Scoring: "Trust but Verify"POSTED BY RYAN TROST
Every security provider publishes a risk score…BUT NOT US! Instead of adding to the data noise – we allow teams to be more efficient with scores! A lot of consumers of intelligence take vendor scores at face value but that is ‘noob’ mistake #1 – you always need to “trust but verify” especially when it comes to risk scores because they are so subjective and often times are accompanied with little supporting justification!! Why verify? Because providers must cater to all customers across all verticals, and therefore, they need to distribute their intelligence in a “least common denominator” vantage point, which dilutes the relevancy to the 85% of their customers that might not be directly affected.
Lots of intelligence providers and “blackbox” TIPs include a threat score but those scores aren’t industry or vertical specific but rather a generic global risk score. This leads companies to a false sense of risk management because that adversary, attack or indicator might not even be launched against your industry but yet it steals cycles from your team because the provider scored it high. And even worse is the provider doesn’t provide ANY supporting justification to their reasoning.
We sat down with a wide range of customers, both with mature and less mature programs, and developed a multi-tiered scoring model.
As you can tell from my expiration blog there’s a running TQ theme about incorporating a maturity model for core features as we realize not all teams or workflows are identical and as a platform we need to allow customers to dictate their own comfort levels. Sidenote: in my operational SOC days, this was a monumental pet peeve of mine as a vendor would release a new major feature and my SOC team was forced to comply with how “they” built it…even when it broke several of our workflows and data handoffs! These approaches, though exponentially more difficult to build, allows customers to self-assess internal capabilities, select the tier most appropriate for them, and mature the feature and the team in unison – if they even want to enable the feature!
The underlying premise of our scoring methodology is to:
1) Allow customers to control their own destiny through weights and prioritization
2) Allow customers to select which elements are core to their defensive posture – because nobody knows your environment better than you
3) Accurately reflect the risk posed against the customer’s specific company
4) Find middle ground – too few elements does not accurately reflect the risk, whereas, too many elements overwhelms customers and is ignored
5) Incorporate machine-learning so TQ can automatically enhance risk scores or notify analysts of needed adjustments
6) AT ALL TIMES display how the score was calculated! …much like my 5th grade math teacher lecturing us that we need to “show our work” and not just the answer
7) And most importantly, ensure the score reflects local environmental variables (i.e. sandbox results, ticket results, observed dates, etc.)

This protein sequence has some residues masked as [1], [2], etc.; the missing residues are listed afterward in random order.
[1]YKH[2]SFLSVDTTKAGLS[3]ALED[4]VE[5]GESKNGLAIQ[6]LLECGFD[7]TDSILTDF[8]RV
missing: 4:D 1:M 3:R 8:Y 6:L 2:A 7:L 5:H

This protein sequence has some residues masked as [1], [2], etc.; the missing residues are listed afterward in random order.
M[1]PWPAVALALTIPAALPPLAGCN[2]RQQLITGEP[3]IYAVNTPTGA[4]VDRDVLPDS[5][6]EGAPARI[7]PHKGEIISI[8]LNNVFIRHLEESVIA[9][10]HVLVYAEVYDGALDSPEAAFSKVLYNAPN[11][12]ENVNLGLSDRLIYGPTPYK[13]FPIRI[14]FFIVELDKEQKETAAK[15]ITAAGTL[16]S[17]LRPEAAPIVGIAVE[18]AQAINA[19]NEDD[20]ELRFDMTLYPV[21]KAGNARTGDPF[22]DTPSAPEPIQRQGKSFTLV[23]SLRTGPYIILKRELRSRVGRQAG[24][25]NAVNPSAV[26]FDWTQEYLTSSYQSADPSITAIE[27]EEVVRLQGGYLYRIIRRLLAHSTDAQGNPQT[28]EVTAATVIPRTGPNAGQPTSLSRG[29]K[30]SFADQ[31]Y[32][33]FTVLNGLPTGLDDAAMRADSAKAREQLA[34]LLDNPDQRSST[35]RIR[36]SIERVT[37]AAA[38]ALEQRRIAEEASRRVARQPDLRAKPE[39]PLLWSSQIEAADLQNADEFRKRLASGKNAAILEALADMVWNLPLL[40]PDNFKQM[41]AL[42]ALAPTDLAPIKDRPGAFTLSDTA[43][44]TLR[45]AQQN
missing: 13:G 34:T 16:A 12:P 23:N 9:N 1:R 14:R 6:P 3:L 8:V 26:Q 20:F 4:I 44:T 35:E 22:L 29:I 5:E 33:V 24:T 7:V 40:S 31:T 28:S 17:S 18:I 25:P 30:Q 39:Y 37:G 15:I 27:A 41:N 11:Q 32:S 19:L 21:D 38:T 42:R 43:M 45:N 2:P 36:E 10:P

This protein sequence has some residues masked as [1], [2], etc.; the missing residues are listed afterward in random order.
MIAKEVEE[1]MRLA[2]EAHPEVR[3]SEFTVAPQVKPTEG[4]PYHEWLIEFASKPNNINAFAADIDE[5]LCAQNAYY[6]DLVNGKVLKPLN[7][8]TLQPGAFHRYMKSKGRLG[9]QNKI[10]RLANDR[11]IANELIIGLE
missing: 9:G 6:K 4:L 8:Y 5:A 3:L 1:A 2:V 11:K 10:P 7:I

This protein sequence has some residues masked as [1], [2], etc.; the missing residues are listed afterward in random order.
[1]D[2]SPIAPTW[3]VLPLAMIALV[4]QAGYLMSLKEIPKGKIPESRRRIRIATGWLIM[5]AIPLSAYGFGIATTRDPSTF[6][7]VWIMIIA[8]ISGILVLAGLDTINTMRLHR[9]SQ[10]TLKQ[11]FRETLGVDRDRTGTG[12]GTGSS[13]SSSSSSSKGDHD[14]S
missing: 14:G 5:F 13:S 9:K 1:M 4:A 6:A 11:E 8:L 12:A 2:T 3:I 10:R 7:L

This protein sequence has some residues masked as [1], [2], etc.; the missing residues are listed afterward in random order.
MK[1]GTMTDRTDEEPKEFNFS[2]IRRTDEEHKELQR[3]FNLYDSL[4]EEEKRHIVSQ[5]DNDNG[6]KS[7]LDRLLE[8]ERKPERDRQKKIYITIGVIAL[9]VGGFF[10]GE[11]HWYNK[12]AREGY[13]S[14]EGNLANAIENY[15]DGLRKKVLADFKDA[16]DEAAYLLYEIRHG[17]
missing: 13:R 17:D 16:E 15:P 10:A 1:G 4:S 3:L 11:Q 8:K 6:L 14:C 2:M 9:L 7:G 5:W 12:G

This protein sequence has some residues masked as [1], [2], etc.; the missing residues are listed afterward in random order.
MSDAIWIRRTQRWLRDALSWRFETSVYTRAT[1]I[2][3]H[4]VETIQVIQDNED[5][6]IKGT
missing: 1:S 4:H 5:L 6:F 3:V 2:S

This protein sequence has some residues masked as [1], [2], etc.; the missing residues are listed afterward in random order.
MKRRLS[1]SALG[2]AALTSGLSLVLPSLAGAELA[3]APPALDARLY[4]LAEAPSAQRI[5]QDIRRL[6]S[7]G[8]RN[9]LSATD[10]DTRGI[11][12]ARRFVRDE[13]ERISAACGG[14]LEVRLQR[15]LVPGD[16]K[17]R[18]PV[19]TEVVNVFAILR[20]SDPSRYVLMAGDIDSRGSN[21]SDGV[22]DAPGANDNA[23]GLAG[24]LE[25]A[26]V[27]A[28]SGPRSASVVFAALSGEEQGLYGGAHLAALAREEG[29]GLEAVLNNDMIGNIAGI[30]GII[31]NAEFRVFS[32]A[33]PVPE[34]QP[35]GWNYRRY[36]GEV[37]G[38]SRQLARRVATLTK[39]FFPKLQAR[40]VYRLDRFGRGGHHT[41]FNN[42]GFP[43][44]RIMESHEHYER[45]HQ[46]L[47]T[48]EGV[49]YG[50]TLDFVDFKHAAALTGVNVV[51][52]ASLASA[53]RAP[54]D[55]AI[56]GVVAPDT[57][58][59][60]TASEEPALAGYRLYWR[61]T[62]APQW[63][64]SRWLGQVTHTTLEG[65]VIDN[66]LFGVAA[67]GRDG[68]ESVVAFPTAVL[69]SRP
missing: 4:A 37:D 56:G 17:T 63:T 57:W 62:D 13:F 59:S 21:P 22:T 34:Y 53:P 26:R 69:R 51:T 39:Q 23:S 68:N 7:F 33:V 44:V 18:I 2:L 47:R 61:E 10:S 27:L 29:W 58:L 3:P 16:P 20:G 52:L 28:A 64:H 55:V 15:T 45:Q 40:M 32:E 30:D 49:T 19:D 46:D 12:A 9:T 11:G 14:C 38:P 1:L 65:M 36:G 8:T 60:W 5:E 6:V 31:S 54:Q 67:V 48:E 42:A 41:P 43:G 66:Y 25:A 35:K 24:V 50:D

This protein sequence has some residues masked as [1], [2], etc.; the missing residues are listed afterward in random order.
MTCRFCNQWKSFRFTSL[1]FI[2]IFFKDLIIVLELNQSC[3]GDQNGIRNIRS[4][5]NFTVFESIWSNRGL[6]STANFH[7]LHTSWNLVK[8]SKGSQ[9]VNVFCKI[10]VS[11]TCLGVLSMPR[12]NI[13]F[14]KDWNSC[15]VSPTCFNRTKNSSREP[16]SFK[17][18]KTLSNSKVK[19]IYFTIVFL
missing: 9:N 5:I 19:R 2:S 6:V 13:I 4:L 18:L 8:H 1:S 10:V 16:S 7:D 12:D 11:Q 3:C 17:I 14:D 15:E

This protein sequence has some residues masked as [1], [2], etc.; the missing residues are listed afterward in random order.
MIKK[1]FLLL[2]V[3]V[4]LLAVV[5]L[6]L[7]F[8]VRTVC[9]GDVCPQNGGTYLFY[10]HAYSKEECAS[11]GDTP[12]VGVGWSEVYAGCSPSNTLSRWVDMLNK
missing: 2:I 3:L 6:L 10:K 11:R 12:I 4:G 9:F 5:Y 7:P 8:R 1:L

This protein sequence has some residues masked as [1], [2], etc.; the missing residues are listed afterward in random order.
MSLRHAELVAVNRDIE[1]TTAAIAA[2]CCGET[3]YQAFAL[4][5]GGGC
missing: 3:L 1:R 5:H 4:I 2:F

Let’s dive slightly deeper on 2 very practical and critical use cases revolving around #1 and #3.
1) Allow customers to control their own destiny through weights and prioritization:
The calculation of the intelligence score is important…but the constant re-evaluation of that score ensures situational understanding of that intelligence . As your team and defenses continue to augment existing intelligence it is paramount the score reflect the new elements of intelligence – increment or decrement. So if a pre-existing indicator “re-enters” the system the fact that a second (or third or fourth) source is reporting it provides a need to re-evaluate the threat score of that indicator.
…but this is threat intelligence and threat intelligence is NEVER “that” easy! The reverse can also be true. The innovative and likely a bit of a controversial vantage point to additional sources is when an additional source could pose a negative effect on the risk score. This begins to peel off layers of the onion to a more mature capability allowing customers to control their own destiny through weights and prioritization.
3) Accurately reflect the risk posed against the customer’s specific company:
As mentioned above threat intelligence providers are offering “global” risk scores based on their research and visibility…but that is NOT a 1:1 parity and shouldn’t always be taken at face value. In order to really maximize your threat intelligence you need to automatically re-calculate it (when applicable) during the ingestion process. For instance CrowdStrike and iSIGHT Partners include a “Target Industry” attribute in their feed – if an indicator’s target industry is Energy with a risk score of HIGH does that (or should that) translate evenly if my company is Retail?! Absolutely not! Does the indicator still pose a threat – ABSOLUTELY BUT NOT at the same threat level as the industry being targeted.
A TIP needs to allow customers the ability to refine the incoming scores based on their own vantage point.
…keeping in mind when we blog about Aging…we leverage the same dataset/approach.
Regardless of which intelligence score your company tests as ground-truth, whether internally designed or externally relied upon, ensure it provides an overarching umbrella approach providing ample supporting datapoints!